Canada to review crypto, stablecoins and CBDCs in new budget

The Canadian federal government is set to launch a consultation on cryptocurrencies, stablecoins and central bank digital currencies (CBDCs), as revealed in its new mini-budget.

The government’s “Fall Economic Statement 2022” released November 3 by Deputy Prime Minister Chrystia Freeland functions as a budget update in conjunction with its main annual budget.

The statement included a small section on “Fighting the Digitization of Money” that outlined the government’s crypto plans.

He said the rise of cryptocurrencies and the digitization of money is “transforming financial systems in Canada and around the world” and that regulation of the country’s financial system “must keep pace.”

The statement said the digitization of money “poses a challenge to democratic institutions around the world,” highlighting cryptos use to avoid penalties and financing of illicit activities both at home and abroad.

In the statement, the government said that consultations with stakeholders on digital currencies, stablecoins and CBDCs would be launched on November 3, although the exact stakeholders who will be engaged remain unclear.

The announced consultations are part of the government’s intention to launch a “legislative review of the financial sector focusing on the digitization of the currency and the maintenance of the stability and security of the financial sector”, which was part of the 2022 budget published on April 7.

This review will also examine the “potential need” for a Canadian CBDC in light of these risks.

Related: Quebec energy manager to seek government approval to stop powering crypto miners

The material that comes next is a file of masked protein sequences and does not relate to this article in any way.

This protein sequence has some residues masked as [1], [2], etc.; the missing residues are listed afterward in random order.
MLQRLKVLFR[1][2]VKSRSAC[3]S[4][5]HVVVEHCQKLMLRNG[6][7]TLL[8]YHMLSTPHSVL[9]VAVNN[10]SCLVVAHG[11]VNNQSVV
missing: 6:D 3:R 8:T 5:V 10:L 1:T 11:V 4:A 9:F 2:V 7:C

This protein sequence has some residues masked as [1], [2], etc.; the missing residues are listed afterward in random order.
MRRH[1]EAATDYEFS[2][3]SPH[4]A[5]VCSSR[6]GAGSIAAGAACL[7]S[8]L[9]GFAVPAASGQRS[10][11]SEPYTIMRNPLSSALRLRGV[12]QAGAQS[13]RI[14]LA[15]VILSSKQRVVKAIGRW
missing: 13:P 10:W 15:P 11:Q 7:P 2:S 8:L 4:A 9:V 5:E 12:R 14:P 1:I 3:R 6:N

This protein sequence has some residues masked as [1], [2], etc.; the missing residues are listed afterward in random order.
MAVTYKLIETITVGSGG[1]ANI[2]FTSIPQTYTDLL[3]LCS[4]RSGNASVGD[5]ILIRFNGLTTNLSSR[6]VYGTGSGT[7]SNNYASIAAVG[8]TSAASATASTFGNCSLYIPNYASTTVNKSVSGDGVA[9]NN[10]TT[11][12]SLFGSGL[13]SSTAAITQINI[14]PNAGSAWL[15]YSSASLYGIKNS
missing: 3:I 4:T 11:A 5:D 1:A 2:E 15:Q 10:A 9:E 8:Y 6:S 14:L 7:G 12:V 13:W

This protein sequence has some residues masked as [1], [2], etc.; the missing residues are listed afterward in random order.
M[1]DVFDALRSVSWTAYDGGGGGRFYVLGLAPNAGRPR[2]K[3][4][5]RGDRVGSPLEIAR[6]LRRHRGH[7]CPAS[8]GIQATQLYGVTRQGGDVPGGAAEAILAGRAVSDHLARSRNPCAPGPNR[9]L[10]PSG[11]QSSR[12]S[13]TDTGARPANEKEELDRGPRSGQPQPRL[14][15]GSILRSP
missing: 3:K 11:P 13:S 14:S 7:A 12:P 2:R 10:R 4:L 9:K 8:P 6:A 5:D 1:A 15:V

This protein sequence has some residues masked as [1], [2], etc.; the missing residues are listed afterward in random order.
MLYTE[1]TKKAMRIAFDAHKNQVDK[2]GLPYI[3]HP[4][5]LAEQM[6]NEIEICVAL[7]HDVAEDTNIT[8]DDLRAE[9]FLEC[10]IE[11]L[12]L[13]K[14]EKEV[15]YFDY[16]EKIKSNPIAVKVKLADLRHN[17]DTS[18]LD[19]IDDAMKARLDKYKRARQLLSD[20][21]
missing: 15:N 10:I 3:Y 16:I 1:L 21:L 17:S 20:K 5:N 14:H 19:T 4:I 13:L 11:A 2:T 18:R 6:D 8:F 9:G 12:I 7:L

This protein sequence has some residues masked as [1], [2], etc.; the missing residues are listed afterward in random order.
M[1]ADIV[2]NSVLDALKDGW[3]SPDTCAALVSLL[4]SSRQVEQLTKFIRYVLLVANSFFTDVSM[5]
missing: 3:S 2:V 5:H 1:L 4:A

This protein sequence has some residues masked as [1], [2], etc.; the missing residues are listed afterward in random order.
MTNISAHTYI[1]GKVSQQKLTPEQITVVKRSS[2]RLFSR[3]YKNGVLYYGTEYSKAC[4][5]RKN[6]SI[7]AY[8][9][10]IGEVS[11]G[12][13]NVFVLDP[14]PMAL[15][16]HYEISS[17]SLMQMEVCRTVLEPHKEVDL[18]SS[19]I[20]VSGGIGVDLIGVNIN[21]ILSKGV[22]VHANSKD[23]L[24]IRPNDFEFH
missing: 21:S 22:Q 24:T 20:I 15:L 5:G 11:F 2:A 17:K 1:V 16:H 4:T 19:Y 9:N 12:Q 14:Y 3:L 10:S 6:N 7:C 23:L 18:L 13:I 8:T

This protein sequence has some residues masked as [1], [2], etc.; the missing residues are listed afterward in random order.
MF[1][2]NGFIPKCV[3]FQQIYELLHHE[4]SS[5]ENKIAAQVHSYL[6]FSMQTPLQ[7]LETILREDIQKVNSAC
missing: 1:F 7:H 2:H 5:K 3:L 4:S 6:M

In January, protests erupted in the nation’s capital of Ottawa over Canada’s COVID-19 vaccine mandate and restrictions with protesters migrate to crypto fundraising platforms after being launched on competing fiat fundraising platforms.

The province of Ontario declared a state of emergency on February 11 due to roadblocks by protesters that led to a freeze on its government millions of donations to the protesters, at the time the protesters raised about 21 Bitcoin (BTC), worth $902,000.

Prime Minister Justin Trudeau invoked the Emergencies Act on February 14 for the first time in Canadian history, giving it the power to freeze protesters’ bank accounts and monitor “large and suspicious transactions,” including crypto.

Two days later, the federal police of Canada sent letters to multiple crypto exchanges demanding that they stop processing transactions from more than 30 specific crypto wallet addresses linked to the ongoing protests.

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